The superior long-term survival of kidneys from living donors (LDs) compared with kidneys from donation-after-brain-death (DBD) and donation-after-cardiac-death (DCD) donors is now well established. However, comparative studies on transcriptional changes that occur at organ retrieval and during and after cold ischemia (CI) are sparse.Methods
Using a rat model, we used qRT-PCR to examine expression levels of inflammatory, cytoprotective, and injury genes at different time points after organ retrieval. Cleaved caspase-3 was used to evaluate early apoptosis in DCD and DBD kidneys.Results
Immediately after retrieval, we found massive up-regulation of proinflammatory genes interleukin-1β, interleukin-6, tumor necrosis factor-α, monocyte chemotactic protein-1, P-selectin, and E-selectin in DBD compared with LD and DCD kidneys. A significant increase in the expression of injury markers Kim-1, p21, and the cytoprotective gene heme oxygenase-1 accompanied this. Bax was increased in DCD kidneys, and Bcl-2 was decreased in DBD kidneys. After 2 hr of CI in the LD group and 18 hr in the DBD and DCD groups, gene expression levels were similar to those found after retrieval. During 18 hr of cold storage, expression levels of these genes did not change. In DCD and DBD kidneys, early apoptosis increased after CI.Discussion/Conclusion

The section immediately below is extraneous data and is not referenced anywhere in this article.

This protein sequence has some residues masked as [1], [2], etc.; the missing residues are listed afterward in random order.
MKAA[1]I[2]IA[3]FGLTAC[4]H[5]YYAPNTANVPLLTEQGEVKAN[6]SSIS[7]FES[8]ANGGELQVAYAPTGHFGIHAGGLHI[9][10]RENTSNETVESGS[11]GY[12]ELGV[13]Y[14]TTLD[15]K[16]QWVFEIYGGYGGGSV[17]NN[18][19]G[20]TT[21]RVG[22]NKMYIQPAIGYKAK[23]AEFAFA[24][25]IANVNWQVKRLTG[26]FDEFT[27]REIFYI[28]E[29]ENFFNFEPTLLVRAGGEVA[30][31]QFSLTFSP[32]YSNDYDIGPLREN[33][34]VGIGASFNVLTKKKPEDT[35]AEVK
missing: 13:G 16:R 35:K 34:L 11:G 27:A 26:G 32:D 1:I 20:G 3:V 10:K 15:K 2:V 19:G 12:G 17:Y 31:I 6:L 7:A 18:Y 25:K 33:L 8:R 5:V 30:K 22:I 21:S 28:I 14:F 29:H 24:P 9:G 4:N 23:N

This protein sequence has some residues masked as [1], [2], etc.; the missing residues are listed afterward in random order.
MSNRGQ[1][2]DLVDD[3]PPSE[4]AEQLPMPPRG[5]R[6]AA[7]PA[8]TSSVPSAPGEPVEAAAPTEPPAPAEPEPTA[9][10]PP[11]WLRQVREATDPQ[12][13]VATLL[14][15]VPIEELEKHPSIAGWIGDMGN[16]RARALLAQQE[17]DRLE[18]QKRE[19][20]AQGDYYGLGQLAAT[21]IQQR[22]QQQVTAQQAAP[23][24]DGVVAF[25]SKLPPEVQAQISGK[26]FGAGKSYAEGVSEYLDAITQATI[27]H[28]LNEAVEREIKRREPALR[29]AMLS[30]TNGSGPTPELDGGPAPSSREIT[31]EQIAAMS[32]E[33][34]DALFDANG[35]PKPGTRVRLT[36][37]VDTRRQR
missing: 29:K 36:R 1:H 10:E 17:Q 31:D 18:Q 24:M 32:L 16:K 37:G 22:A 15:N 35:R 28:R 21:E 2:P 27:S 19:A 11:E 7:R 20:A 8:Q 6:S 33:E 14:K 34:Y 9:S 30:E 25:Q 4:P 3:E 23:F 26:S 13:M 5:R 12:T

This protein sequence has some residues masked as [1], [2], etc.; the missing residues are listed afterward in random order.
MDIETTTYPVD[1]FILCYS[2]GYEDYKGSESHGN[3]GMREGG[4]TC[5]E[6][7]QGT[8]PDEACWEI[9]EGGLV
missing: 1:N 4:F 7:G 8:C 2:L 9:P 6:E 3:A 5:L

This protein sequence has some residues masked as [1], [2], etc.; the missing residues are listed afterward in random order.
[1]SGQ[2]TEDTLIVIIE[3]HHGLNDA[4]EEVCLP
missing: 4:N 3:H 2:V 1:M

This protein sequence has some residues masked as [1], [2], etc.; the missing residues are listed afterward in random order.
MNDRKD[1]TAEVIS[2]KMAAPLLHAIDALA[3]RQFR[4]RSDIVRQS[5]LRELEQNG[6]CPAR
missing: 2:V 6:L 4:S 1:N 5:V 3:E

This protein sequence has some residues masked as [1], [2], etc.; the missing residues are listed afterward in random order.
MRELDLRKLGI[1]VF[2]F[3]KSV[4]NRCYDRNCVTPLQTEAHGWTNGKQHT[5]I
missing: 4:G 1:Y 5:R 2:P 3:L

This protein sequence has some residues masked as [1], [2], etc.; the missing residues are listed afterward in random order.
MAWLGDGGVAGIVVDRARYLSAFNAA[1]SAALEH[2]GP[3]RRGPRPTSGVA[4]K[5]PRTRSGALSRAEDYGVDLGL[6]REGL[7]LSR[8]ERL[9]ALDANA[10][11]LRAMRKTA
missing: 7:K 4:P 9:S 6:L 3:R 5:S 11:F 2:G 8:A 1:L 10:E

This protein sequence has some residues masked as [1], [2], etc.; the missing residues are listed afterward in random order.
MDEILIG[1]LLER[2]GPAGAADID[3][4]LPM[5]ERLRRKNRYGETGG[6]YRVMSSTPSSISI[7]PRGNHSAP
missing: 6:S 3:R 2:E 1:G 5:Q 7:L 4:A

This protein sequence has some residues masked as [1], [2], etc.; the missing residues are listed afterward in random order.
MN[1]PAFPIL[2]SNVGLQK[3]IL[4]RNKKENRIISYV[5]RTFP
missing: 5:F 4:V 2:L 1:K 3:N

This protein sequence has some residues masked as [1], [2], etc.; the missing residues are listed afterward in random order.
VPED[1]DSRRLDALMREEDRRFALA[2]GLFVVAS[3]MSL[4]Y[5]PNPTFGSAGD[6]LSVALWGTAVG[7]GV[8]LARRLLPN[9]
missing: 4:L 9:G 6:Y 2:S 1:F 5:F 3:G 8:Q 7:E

The gene expression profile in DBD kidneys represents an inflammatory and injury response to brain death. In contrast, DCD kidneys show only mild up-regulation of inflammatory and injury genes. These results may imply why delayed graft function in DCD kidneys does not have the deleterious effect it has on DBD kidneys.